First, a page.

If you needed a couple of perfect lab specimens to illustrate the philosophical gap between East Coast and West Coast music, you couldn’t find worthier paradigms than the events at either end of a recent five-day stretch. At one end, Elliott Carter’s string quartets; at the other, John Adams’ El Niño. Anyone who doesn’t consider Adams the greatest living American composer probably thinks that of Carter; vive la différence.
Carter’s five quartets appeared from 1950 to 1995: 45 years in a life of prolific creativity in any genre you can name. Last year, at 94, he even finally got around to writing an opera – not much of one, to be sure, but an Elliott Carter opera nevertheless. New York is his power base; the Brits also accord him top dollar. Here is Britain’s Andrew Porter, writing in The New Yorker about Carter’s Second Quartet (1959), in prose that is, of itself, downright Cartesian:
“Consider the Presto scherzando movement of his Second Quartet, marked to be played ‘with rhythmic precision in all parts.’ To achieve precision in the first measure, that measure of five quarter-notes (which lasts only one and seven-tenths seconds) must be divided into 60 equal parts. The first violin must enter on the counts of 20, 25 and 29; the second violin on one, 16, 31 and 46; the viola on 49 and 58 . . .”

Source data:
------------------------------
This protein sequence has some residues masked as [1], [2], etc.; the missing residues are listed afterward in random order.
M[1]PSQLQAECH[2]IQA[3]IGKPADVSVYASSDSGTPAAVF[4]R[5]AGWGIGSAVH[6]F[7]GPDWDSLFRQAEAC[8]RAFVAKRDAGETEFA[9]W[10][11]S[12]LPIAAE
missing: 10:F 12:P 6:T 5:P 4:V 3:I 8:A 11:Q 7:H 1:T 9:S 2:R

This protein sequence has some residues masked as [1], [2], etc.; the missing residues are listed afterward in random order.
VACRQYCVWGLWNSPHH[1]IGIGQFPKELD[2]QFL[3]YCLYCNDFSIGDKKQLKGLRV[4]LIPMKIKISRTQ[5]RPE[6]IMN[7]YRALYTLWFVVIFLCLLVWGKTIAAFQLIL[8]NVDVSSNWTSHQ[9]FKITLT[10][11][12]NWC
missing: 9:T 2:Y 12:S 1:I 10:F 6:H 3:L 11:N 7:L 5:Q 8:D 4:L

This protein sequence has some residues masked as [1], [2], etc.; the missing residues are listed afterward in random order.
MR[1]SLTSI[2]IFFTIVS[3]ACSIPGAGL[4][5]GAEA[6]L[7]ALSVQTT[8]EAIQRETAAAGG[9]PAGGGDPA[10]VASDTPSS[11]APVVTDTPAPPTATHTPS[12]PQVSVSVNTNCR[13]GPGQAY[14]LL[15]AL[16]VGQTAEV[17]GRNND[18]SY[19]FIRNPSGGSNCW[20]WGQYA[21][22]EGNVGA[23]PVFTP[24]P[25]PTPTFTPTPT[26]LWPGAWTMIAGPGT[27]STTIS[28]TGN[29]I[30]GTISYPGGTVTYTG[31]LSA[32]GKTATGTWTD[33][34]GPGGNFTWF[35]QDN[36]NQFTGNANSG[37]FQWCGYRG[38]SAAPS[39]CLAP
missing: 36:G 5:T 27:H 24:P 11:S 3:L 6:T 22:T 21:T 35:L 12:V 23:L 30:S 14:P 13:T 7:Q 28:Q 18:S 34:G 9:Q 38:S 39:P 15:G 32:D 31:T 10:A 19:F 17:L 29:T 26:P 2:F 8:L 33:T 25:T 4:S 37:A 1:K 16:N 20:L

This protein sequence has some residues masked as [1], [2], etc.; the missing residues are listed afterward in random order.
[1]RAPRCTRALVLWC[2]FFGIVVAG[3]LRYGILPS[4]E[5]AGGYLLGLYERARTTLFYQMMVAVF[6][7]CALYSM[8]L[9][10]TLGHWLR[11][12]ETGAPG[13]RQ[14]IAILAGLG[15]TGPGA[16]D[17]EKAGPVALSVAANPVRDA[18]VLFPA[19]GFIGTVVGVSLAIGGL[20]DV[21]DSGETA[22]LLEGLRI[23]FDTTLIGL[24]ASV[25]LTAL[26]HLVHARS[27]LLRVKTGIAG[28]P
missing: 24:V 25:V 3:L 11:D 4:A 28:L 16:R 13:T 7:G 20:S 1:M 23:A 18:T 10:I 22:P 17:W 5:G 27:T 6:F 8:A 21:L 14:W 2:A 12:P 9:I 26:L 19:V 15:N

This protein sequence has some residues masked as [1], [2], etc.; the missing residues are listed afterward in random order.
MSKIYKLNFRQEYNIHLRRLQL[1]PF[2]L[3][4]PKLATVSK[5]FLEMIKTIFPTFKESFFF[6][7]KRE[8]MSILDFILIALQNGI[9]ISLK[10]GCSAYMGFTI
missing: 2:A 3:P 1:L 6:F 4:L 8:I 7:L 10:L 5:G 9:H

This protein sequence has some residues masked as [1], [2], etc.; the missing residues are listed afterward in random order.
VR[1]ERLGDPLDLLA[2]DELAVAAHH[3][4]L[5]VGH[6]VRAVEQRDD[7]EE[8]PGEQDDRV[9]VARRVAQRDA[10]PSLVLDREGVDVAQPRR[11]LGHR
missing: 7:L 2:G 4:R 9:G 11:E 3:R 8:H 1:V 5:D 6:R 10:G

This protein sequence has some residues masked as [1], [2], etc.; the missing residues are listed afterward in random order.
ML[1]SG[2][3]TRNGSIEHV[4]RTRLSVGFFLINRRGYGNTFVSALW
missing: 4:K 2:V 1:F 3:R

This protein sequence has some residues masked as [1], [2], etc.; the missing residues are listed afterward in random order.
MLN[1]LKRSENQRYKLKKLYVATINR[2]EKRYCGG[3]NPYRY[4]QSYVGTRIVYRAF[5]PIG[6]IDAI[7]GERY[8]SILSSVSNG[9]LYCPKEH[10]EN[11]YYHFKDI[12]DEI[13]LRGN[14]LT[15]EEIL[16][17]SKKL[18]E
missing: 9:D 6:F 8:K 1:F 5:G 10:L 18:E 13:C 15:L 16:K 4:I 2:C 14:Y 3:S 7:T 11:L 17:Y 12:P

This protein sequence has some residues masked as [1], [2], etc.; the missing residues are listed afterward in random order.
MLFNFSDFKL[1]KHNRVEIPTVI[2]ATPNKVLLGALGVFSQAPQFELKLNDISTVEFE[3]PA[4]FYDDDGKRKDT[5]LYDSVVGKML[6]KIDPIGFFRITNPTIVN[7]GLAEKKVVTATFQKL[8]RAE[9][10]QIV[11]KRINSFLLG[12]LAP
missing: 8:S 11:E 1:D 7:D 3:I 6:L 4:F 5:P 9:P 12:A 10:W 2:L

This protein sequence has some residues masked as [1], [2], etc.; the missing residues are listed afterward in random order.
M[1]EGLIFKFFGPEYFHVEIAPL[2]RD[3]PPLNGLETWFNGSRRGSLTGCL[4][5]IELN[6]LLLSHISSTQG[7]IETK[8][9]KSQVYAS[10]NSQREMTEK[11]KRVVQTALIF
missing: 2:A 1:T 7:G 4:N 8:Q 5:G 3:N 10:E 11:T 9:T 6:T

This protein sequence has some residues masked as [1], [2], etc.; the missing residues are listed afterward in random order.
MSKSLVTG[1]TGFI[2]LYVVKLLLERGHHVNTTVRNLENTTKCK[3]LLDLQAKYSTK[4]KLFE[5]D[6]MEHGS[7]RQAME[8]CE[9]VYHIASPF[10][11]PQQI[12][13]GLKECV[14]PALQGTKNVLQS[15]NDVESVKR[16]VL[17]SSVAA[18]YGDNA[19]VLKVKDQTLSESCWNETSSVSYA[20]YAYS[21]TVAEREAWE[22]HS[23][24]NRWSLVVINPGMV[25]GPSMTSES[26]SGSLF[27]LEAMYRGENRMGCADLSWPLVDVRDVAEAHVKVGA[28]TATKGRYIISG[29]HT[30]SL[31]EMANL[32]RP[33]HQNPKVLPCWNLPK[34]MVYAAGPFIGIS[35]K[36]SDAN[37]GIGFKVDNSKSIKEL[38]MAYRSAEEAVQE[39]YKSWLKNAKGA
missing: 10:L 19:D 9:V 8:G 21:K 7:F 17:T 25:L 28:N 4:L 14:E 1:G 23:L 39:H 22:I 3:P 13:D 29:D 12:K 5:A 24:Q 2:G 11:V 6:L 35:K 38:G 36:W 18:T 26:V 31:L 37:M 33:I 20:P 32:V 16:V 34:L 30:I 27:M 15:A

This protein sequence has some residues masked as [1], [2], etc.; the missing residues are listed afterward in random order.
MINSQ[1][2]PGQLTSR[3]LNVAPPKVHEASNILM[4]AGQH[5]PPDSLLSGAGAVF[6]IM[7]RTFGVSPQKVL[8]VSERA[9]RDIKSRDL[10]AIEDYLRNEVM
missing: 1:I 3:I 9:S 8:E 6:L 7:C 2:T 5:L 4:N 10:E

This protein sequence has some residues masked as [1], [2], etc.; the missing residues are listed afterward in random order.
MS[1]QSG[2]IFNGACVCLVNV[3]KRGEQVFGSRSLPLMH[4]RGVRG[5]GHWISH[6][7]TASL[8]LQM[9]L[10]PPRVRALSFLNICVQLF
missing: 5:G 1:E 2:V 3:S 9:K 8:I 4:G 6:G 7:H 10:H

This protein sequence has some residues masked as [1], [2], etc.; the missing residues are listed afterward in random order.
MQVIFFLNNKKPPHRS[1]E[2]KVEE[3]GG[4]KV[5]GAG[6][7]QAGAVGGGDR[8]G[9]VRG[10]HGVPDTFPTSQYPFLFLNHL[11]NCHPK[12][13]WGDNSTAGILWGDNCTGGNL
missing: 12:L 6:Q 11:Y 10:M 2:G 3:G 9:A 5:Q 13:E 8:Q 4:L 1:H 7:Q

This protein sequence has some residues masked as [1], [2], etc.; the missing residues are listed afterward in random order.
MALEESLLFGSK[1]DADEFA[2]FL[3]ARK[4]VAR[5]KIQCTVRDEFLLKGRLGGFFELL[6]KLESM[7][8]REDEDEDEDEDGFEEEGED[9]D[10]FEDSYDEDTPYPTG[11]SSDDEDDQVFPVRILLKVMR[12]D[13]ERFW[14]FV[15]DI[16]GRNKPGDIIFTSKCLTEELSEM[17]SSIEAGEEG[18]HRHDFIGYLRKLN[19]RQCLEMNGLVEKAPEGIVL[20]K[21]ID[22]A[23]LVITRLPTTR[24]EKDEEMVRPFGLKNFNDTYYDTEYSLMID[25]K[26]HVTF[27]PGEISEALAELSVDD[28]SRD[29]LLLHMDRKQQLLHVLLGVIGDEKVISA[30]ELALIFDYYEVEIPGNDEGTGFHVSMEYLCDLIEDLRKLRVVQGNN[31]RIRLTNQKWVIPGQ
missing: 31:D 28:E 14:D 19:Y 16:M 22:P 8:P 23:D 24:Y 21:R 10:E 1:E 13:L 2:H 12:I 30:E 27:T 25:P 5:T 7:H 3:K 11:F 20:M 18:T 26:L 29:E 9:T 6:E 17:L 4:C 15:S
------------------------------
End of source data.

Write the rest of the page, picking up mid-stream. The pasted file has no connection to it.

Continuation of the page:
Am I missing something here? Was I derelict in neglecting to take my stopwatch and slide rule to UCLA’s Schoenberg Hall on the night in early March when the Pacifica Quartet undertook not one but all five of these Carter works? What I heard that night was nearly three hours of music of phenomenally dense and gritty contrapuntal energy. The First Quartet began with a huge span of melody, a cello solo reaching toward far horizons; it could have been an invocation to the whole long evening. I waited in vain for other music of comparable eloquence. What was most amazing was how little change the language of the music actually went through from one work to another, one decade to the next – beyond the printed information that such and such a work was built out of two pairs of instruments performing differently and that another consisted of simultaneous mixed tempos.
Now and then I thought about Beethoven, about the five quartets at the end of his life, composed over the three years that also produced the Missa Solemnis and the Ninth Symphony, about how each of those five works seemed to invent its own language, and how each of these languages embodied a new and important message to the listener. From inside these works of Carter I got no message, beyond the news that there were wheels going ’round, masterfully turned. Fine as the playing was by this remarkable young ensemble – currently in residence at Northwestern – I think that the concert did disservice, to Carter and certainly to the dwindling audience. A spot of Beethoven or of Haydn or – you name it – would have helped. During one of the intermissions, a group of concertgoers linked arms and strolled down a corridor singing “Come Back to Sorrento.” Now that’s what you call protest.